Wednesday, July 16, 2008

Unclaimed Experience

I read Cathy Caruth’s book Unclaimed Experience: Trauma, Narrative, and History for a research project I’m working on. The author is well known for her work on trauma theory.

According to Caruth, “the term trauma is understood as a wound inflicted not upon the body but upon the mind” (3). “In its most general definition, trauma describes an overwhelming experience of sudden or catastrophic events in which the response to the event occurs in the often delayed, uncontrolled repetitive appearance of hallucinations and other intrusive phenomena” (11). Caruth applies trauma theory to works by Freud, Kant, and Lacan, among others.

The most interesting part of Unclaimed, though, is not found in the book itself. One chapter analyzes the French film Hiroshima mon amour in terms of trauma theory. Naturally, I immediately had to rent and watch the movie for myself.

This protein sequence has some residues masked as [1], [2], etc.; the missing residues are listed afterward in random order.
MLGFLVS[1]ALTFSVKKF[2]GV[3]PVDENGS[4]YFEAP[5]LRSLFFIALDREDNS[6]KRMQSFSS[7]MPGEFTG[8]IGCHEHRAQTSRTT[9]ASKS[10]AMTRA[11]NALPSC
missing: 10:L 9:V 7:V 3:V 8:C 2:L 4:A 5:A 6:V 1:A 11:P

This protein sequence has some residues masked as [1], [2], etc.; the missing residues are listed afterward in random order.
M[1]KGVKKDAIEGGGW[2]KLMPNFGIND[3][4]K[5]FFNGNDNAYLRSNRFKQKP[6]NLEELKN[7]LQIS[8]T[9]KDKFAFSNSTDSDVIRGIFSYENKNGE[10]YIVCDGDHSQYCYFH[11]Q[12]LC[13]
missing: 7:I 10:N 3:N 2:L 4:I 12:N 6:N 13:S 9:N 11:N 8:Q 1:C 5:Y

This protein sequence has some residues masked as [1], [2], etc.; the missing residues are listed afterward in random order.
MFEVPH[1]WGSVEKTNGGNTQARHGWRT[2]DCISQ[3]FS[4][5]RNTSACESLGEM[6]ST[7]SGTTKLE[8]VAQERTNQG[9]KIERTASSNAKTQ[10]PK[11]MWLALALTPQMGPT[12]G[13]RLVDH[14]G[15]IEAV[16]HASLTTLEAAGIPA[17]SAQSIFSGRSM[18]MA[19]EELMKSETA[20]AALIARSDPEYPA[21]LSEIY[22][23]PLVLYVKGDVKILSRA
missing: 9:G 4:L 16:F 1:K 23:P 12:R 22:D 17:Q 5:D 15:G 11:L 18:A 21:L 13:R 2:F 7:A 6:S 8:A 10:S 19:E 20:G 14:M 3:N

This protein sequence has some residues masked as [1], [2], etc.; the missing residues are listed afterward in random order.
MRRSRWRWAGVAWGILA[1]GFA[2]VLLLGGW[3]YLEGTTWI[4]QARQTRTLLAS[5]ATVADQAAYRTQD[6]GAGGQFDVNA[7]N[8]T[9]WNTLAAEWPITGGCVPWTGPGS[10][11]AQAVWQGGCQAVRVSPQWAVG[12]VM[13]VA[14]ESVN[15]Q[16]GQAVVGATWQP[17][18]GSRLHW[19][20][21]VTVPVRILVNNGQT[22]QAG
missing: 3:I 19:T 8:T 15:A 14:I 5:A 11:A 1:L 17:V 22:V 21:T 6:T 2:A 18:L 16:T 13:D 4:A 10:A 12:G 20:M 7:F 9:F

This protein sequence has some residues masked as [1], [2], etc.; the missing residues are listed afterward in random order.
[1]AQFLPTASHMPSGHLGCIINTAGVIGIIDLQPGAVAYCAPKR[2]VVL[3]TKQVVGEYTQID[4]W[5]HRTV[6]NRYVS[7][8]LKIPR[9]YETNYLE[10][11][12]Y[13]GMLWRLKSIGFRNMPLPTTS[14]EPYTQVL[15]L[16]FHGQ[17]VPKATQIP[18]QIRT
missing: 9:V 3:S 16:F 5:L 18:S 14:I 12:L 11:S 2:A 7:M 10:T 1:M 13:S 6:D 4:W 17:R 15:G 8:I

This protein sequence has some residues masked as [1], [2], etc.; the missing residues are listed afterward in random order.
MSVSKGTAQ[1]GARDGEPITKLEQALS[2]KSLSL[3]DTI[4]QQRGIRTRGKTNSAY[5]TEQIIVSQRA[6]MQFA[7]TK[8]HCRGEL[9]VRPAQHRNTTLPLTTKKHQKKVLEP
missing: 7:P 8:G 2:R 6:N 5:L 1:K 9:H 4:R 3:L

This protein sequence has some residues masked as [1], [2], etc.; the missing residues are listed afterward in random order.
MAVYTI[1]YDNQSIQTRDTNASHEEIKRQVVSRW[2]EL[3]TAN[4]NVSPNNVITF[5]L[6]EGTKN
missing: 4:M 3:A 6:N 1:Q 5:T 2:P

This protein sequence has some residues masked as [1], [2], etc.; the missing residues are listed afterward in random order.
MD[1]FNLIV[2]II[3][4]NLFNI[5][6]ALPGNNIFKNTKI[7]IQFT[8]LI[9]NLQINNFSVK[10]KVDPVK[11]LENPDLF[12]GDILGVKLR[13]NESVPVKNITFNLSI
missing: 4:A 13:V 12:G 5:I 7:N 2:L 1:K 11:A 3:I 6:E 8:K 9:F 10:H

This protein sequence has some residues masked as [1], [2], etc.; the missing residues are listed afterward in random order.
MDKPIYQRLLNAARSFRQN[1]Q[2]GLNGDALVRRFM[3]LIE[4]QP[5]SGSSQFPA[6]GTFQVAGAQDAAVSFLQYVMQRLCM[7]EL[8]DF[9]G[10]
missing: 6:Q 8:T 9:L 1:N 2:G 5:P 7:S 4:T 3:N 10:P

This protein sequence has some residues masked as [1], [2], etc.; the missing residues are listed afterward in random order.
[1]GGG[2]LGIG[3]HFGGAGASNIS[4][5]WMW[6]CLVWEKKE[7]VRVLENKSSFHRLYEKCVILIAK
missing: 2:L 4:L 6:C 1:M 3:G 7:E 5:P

Filmed in 1959, Hiroshima follows a French actress making a movie about “peace” in Hiroshima. She has a brief and intense sexual encounter with a Japanese man. The relationship releases the traumatic experiences both endure because of the war: the woman’s German lover is killed, and she is ostracized; the man’s family perishes in Hiroshima while he is away fighting in the war.

Perhaps the most moving element of the film, though, is the actual footage of bombing victims. I could only weep at the images of mangled, burned, and dying children.

For someone so obsessed with atrocities committed in Europe during WWII, I am ashamed for practically ignoring the carnage perpetrated by Americans. If only Caruth could tell me how to reconcile myself with this part of my own history, with the trauma inflicted by American hands.

1 comment:

notaconnoisseur said...

I think one of the first times that I was really struck by how destructive bombing or fire could be was when the fires raged through Oakland, CA several years ago. The pictures of the houses following that fire were basically of concrete slabs. The fires had burned so hot that even the refrigerators and stoves were consumed. Of course, a bomb would not even leave the concrete slab foundation. We definitely need more understanding and compassion in our world.